Two Women Jumped In To Help An Understaffed Denny's But Their Act Of 'Goodwill' Is Being Questioned—'This Is Not A Feel-Good Story'

Where some saw a feel-good story, others saw another example of how restaurant workers are routinely mistreated.

Restaurant workers who helped out at Denny's Sylvia Arredondo / Facebook, Manuela Durson / Shutterstock

If you've been to a restaurant since the pandemic began, you've likely noticed it again and again—many seem to be falling apart as they lack adequate staff. Understaffed restaurants appear at all levels, from fast-food places to upscale chains, and even those in the restaurant industry expect the problem to persist indefinitely.

When a pair of women faced this situation on a night out, they decided to take things into their own hands and do what they could to help. But some have criticized the move, saying they're only making a bad situation worse.


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Two women went to work in the kitchen for free at an understaffed Denny's restaurant.

When Sylvia Arredondo and her mom Idalia Merkel went to a Texas Denny's restaurant after a concert, they found the place staffed by just two young college students doing all the work themselves—and the restaurant in a shambles because of it.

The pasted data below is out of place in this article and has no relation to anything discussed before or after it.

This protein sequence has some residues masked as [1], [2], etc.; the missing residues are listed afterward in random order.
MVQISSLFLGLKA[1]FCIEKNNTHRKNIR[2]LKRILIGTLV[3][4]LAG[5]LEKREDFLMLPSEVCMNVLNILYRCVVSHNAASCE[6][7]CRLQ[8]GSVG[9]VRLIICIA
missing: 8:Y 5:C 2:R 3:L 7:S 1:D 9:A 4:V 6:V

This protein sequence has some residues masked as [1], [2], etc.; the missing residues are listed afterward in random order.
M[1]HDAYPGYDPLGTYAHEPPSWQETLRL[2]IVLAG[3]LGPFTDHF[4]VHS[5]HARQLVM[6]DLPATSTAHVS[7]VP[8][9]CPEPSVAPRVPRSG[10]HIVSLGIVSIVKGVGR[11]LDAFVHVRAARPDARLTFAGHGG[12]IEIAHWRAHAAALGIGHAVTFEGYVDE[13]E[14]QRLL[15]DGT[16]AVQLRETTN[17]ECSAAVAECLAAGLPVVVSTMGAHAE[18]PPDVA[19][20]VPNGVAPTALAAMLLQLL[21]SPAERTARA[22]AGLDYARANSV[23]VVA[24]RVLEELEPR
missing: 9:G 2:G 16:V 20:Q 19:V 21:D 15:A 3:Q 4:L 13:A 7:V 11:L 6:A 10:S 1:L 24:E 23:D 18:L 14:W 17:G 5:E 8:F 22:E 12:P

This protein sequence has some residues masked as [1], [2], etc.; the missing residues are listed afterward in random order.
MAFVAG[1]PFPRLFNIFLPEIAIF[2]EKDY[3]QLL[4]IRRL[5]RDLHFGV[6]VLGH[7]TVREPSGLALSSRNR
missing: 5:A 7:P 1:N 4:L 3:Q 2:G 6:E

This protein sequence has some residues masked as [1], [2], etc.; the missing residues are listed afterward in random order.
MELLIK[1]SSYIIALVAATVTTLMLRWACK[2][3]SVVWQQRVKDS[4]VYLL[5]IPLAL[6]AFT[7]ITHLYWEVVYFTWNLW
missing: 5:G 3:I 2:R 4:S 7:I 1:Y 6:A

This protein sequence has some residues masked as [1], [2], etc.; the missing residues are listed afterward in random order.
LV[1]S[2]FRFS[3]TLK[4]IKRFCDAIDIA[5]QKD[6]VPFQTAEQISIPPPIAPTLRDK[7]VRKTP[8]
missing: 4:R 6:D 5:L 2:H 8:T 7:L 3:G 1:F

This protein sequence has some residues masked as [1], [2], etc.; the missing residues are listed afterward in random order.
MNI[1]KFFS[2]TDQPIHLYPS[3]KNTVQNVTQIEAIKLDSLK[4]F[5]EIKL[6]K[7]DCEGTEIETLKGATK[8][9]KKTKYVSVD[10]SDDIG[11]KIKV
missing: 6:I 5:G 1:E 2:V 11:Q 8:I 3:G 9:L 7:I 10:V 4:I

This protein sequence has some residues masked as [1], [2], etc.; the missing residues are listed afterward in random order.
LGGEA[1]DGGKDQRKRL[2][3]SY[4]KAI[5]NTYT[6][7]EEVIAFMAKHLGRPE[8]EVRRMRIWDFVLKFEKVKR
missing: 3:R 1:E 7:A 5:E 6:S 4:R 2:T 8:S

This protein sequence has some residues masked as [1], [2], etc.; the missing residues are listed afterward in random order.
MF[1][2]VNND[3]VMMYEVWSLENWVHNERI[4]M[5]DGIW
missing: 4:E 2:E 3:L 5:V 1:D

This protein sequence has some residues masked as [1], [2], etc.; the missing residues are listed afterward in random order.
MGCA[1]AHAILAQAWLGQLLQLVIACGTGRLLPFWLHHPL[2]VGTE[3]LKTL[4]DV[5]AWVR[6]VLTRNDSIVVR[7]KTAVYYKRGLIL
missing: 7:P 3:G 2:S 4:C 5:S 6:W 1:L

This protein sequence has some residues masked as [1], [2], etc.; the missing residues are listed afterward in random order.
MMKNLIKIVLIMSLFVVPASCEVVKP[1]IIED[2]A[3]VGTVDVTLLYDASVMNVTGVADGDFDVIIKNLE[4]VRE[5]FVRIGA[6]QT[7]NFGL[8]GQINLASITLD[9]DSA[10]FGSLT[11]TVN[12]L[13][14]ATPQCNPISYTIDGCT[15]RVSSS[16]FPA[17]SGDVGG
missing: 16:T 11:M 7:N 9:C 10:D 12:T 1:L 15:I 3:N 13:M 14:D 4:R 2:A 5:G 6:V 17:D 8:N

"We just looked at each other and it wasn't even a question," Arredondo said of the incident. "We both knew what we had to do."

The women called their free work a 'beautiful act of American unity.'

They weren't the only ones who threw in some free labor to help the situation, as Arredondo revealed in a Facebook post about the situation.


After they walked into the Denny's, a man greeted them by saying, "I hope y’all aren’t in a hurry, there is only one waitress and one cook." He then went on to say that his wife, who used to work at Denny's, had "jumped in and started seating people."

Arredondo and Merkel quickly followed suit. Arredondo described how the restaurant's two staff members were so overwhelmed and overworked, they took turns crying and comforting each other amid all the stress. And when she and her mom saw that, there was no question as to what they should do.

"The strength, courage and integrity [shown] by these two workers was beyond admirable," Arredondo said. "My mom and I have never been so proud and happy to help. After all, we have all been there." But that, some say, is precisely the problem. 


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Understaffed restaurants have been plagued by problems since the pandemic because they cannot attract new workers.

A recent survey of restaurant owners and managers revealed that 60% of restaurants are still understaffed and operating well below their pre-pandemic levels, part of nearly two million jobs in the hospitality and leisure industries that have yet to be filled. 

And chief among the reason for the shortage—restaurant workers have found better jobs that offer perks nearly no restaurant does, from much-needed benefits like health insurance and paid time off, to the most basic of things like a stable and predictable schedule, reasonable hours and, of course, more livable pay.